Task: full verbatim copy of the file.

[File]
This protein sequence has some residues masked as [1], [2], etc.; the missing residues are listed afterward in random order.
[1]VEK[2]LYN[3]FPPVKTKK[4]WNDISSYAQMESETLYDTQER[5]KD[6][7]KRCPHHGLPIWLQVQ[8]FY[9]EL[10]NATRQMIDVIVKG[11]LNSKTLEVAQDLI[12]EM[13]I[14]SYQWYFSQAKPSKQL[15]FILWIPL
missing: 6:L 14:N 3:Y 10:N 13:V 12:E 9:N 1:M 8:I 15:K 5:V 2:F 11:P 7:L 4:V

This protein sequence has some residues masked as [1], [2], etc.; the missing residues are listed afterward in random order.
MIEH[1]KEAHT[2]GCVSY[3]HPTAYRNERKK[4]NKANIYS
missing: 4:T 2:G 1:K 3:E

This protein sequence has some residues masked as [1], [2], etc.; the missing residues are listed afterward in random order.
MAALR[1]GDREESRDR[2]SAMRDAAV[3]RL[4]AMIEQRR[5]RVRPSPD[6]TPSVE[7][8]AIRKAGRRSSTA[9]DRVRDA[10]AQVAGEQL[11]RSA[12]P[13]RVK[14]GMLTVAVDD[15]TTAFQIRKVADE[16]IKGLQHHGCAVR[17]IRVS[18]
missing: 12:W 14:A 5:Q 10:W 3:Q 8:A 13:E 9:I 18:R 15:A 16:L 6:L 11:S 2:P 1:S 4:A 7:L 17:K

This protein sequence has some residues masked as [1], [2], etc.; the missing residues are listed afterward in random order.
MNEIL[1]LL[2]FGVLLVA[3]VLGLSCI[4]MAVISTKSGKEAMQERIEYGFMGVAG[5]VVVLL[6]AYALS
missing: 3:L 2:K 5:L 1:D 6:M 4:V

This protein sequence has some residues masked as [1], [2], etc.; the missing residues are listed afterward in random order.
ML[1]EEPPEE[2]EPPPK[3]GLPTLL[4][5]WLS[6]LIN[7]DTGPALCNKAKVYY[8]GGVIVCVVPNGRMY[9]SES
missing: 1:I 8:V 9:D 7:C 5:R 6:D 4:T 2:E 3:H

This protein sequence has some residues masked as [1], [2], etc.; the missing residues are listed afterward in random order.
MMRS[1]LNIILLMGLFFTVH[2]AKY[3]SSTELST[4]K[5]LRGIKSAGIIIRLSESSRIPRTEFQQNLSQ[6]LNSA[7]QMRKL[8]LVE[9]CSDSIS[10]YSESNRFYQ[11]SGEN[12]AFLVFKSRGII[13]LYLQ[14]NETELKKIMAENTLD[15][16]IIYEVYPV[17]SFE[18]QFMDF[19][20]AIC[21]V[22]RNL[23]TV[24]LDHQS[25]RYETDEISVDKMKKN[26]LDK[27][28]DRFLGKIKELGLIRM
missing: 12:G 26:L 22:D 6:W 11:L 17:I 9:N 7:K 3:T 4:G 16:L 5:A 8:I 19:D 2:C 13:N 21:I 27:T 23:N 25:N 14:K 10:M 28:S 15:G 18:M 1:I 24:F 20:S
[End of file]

This protein sequence has some residues masked as [1], [2], etc.; the missing residues are listed afterward in random order.
[1]VEK[2]LYN[3]FPPVKTKK[4]WNDISSYAQMESETLYDTQER[5]KD[6][7]KRCPHHGLPIWLQVQ[8]FY[9]EL[10]NATRQMIDVIVKG[11]LNSKTLEVAQDLI[12]EM[13]I[14]SYQWYFSQAKPSKQL[15]FILWIPL
missing: 6:L 14:N 3:Y 10:N 13:V 12:E 9:N 1:M 8:I 15:K 5:V 2:F 11:P 7:L 4:V

This protein sequence has some residues masked as [1], [2], etc.; the missing residues are listed afterward in random order.
MIEH[1]KEAHT[2]GCVSY[3]HPTAYRNERKK[4]NKANIYS
missing: 4:T 2:G 1:K 3:E

This protein sequence has some residues masked as [1], [2], etc.; the missing residues are listed afterward in random order.
MAALR[1]GDREESRDR[2]SAMRDAAV[3]RL[4]AMIEQRR[5]RVRPSPD[6]TPSVE[7][8]AIRKAGRRSSTA[9]DRVRDA[10]AQVAGEQL[11]RSA[12]P[13]RVK[14]GMLTVAVDD[15]TTAFQIRKVADE[16]IKGLQHHGCAVR[17]IRVS[18]
missing: 12:W 14:A 5:Q 10:W 3:Q 8:A 13:E 9:I 18:R 15:A 16:L 6:L 11:S 2:P 1:S 4:A 7:L 17:K

This protein sequence has some residues masked as [1], [2], etc.; the missing residues are listed afterward in random order.
MNEIL[1]LL[2]FGVLLVA[3]VLGLSCI[4]MAVISTKSGKEAMQERIEYGFMGVAG[5]VVVLL[6]AYALS
missing: 3:L 2:K 5:L 1:D 6:M 4:V

This protein sequence has some residues masked as [1], [2], etc.; the missing residues are listed afterward in random order.
ML[1]EEPPEE[2]EPPPK[3]GLPTLL[4][5]WLS[6]LIN[7]DTGPALCNKAKVYY[8]GGVIVCVVPNGRMY[9]SES
missing: 1:I 8:V 9:D 7:C 5:R 6:D 4:T 2:E 3:H

This protein sequence has some residues masked as [1], [2], etc.; the missing residues are listed afterward in random order.
MMRS[1]LNIILLMGLFFTVH[2]AKY[3]SSTELST[4]K[5]LRGIKSAGIIIRLSESSRIPRTEFQQNLSQ[6]LNSA[7]QMRKL[8]LVE[9]CSDSIS[10]YSESNRFYQ[11]SGEN[12]AFLVFKSRGII[13]LYLQ[14]NETELKKIMAENTLD[15][16]IIYEVYPV[17]SFE[18]QFMDF[19][20]AIC[21]V[22]RNL[23]TV[24]LDHQS[25]RYETDEISVDKMKKN[26]LDK[27][28]DRFLGKIKELGLIRM
missing: 12:G 26:L 22:D 6:W 11:L 17:I 9:N 7:K 3:T 4:G 16:L 5:A 8:I 19:D 2:C 13:N 21:I 27:T 23:N 25:N 14:K 10:M 28:S 15:G 18:M 1:I 24:F 20:S